According to the UN’s refugee agency (UNHCR) the number of people currently in situations of displacement has hit 45 million, the highest figure for 14 years. The worrying news was announced just a day before World Refugee Day, which is held annually on June 20th.
The commemorative day was designed to draw international attention to the increasingly desperate situation faced by displaced people across the globe and to honour the determination of the affected people and those working to help them.
According to UNHCR these new figures include 15.4 million internationally displaced refugees and 937,000 asylum seekers, as well as 28.8 million people forced to flee their homes within their own countries.
As many as 55% of these refugees come from only five countries: Afghanistan, Somalia, Iraq, Syria and Sudan. Although the UNHCR also mentions significant new displacement from Mali and Sudan.
António Guterres, UN High Commissioner for Refugees and head of UNHCR announced: “These truly are alarming numbers. They reflect individual suffering on a huge scale and they reflect the difficulties of the international community in preventing conflicts and promoting timely solutions for them.”
The prolonged and bloody civil war in Syria has played a huge part in these increased numbers, with more than 1.6 million refugees created by the conflict. Worryingly for the Syrian people and humanitarian aid workers, the situation seems unlikely to improve quickly.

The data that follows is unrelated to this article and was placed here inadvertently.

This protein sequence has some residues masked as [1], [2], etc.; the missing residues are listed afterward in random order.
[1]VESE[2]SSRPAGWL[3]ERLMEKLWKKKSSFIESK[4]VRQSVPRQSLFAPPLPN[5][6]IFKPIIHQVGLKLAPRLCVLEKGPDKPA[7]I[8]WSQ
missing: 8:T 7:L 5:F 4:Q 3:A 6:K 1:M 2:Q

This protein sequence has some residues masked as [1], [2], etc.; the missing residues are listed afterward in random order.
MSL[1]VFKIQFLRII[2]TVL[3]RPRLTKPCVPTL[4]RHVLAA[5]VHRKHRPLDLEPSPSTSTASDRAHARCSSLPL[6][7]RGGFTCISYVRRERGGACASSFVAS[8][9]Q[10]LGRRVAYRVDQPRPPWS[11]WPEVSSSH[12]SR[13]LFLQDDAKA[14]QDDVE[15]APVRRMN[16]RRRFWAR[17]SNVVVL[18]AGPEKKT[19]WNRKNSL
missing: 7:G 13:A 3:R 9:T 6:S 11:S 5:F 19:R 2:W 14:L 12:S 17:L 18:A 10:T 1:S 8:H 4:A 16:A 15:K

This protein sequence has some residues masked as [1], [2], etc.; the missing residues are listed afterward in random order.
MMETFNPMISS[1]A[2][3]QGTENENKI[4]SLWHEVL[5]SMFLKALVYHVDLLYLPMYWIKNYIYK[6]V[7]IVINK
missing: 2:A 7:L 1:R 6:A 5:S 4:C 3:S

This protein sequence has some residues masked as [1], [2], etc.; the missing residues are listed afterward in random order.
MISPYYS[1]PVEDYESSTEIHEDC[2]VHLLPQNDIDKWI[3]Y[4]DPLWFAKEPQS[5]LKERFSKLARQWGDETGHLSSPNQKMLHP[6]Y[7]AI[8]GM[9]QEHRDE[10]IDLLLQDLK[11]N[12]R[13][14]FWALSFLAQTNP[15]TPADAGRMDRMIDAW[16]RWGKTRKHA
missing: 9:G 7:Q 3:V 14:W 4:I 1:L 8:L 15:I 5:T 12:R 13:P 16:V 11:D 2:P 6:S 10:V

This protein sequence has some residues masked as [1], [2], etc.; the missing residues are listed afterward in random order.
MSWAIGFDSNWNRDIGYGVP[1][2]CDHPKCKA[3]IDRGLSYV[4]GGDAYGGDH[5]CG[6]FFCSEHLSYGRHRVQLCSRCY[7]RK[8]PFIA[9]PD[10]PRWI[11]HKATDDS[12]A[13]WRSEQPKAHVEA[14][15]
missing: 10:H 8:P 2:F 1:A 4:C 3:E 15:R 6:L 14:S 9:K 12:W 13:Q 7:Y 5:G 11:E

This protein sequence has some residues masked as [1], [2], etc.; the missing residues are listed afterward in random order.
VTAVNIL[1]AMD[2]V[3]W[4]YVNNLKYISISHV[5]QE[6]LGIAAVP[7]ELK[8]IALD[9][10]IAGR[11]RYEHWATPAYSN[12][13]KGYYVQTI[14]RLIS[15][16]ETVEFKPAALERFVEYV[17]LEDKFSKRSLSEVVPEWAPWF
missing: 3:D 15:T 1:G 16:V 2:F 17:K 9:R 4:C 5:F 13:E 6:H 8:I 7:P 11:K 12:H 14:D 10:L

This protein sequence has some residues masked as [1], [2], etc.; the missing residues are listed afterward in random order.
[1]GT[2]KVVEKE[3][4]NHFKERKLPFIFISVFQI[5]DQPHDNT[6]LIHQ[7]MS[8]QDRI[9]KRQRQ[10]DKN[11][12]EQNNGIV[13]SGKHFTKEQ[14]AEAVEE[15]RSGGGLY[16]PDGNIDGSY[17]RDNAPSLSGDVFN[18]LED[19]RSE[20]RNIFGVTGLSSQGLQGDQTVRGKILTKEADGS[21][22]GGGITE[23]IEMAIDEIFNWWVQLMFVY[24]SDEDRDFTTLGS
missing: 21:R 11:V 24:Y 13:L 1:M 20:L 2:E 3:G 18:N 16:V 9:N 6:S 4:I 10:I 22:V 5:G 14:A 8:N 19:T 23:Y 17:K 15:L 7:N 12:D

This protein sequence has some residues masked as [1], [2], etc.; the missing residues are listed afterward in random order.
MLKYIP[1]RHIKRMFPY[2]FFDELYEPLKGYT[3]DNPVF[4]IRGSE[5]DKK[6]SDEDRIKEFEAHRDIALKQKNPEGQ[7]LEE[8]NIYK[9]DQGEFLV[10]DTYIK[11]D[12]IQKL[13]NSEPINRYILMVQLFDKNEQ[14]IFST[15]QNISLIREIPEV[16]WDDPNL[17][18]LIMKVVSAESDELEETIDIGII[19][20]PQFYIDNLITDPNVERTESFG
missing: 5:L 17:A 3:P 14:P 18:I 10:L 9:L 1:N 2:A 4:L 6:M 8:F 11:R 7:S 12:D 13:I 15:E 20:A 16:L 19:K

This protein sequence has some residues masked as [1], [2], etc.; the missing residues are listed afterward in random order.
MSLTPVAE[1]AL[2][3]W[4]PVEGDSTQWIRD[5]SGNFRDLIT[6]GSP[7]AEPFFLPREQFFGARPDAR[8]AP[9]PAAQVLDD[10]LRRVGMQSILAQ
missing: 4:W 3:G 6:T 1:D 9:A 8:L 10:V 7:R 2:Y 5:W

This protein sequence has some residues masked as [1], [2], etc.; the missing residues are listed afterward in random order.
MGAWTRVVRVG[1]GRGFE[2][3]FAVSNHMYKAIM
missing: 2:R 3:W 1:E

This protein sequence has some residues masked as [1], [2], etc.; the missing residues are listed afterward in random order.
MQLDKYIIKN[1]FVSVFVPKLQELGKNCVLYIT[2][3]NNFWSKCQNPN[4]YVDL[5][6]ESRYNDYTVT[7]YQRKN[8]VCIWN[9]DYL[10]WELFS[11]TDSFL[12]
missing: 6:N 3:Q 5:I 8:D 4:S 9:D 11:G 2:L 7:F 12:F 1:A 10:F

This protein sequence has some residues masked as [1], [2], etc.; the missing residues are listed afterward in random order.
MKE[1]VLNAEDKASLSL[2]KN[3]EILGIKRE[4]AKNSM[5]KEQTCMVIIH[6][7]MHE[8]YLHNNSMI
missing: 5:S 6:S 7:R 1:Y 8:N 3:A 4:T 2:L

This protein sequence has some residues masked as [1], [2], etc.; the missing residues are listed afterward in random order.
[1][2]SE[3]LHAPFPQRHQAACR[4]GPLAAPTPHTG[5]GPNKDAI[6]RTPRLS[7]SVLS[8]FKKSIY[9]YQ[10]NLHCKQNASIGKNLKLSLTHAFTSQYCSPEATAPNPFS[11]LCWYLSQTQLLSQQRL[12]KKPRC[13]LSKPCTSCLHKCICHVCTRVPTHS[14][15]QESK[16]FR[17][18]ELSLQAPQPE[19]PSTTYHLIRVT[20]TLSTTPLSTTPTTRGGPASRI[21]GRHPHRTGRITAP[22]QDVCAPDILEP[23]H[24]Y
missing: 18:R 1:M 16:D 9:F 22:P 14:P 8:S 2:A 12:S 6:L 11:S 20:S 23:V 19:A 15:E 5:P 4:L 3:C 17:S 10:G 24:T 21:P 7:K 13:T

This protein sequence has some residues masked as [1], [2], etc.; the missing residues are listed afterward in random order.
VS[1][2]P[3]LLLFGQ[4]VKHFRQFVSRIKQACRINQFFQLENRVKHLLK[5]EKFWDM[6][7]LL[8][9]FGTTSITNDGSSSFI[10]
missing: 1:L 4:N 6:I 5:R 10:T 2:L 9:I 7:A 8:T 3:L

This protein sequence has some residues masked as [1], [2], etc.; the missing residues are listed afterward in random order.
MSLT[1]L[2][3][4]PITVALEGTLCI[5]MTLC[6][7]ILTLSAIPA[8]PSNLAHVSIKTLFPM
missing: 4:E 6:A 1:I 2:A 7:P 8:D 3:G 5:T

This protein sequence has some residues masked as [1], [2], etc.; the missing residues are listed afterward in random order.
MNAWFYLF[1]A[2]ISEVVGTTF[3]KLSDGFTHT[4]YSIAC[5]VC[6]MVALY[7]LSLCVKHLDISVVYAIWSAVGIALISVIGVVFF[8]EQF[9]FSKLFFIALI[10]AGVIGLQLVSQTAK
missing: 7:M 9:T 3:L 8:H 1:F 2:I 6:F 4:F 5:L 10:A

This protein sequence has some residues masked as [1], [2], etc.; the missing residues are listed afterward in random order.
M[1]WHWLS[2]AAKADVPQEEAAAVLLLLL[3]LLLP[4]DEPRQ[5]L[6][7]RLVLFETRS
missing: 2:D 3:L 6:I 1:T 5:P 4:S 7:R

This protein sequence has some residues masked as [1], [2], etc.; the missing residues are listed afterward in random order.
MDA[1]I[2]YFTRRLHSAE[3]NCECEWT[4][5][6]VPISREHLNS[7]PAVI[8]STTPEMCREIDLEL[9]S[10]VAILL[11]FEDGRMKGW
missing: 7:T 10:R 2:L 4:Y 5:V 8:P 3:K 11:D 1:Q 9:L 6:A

The UNHCR has even reported that in the last year more than 50,000 Iraqi people, who had fled to Syria some years ago to escape the violence, are being forced to return to their home country despite the ongoing instability and volatility of the region.
In Jordan, work has begun on a new refugee camp site, soon to be home to 130,000 Syrian refugees. NGOWorld Vision has said it is in a “race against the clock” to lay seven miles of piping and dig 2,600 septic tanks as the other refugee camp in Jordan, Za’atari, which now houses 100,000 refugees, is at bursting point.
At the recent G8 summit international leaders announced a $1.5 billion donation in humanitarian aid to victims of the Syrian conflict. Aid agencies must be hoping this help will arrive soon, as Jordan, Lebanon and Turkey struggle to deal with the sheer quantity of people.
Angelina Jolie visits Syrian refugees
UN Special Enyoy Angelina Jolie
A Syrian family waits for transport to Za’atri
Refugees wait to register with the Jordan military
A Syrian man rests after crossing the border
A Syrian refugee boards a bus to Za’atri
(All photos courtesy of UNHCR)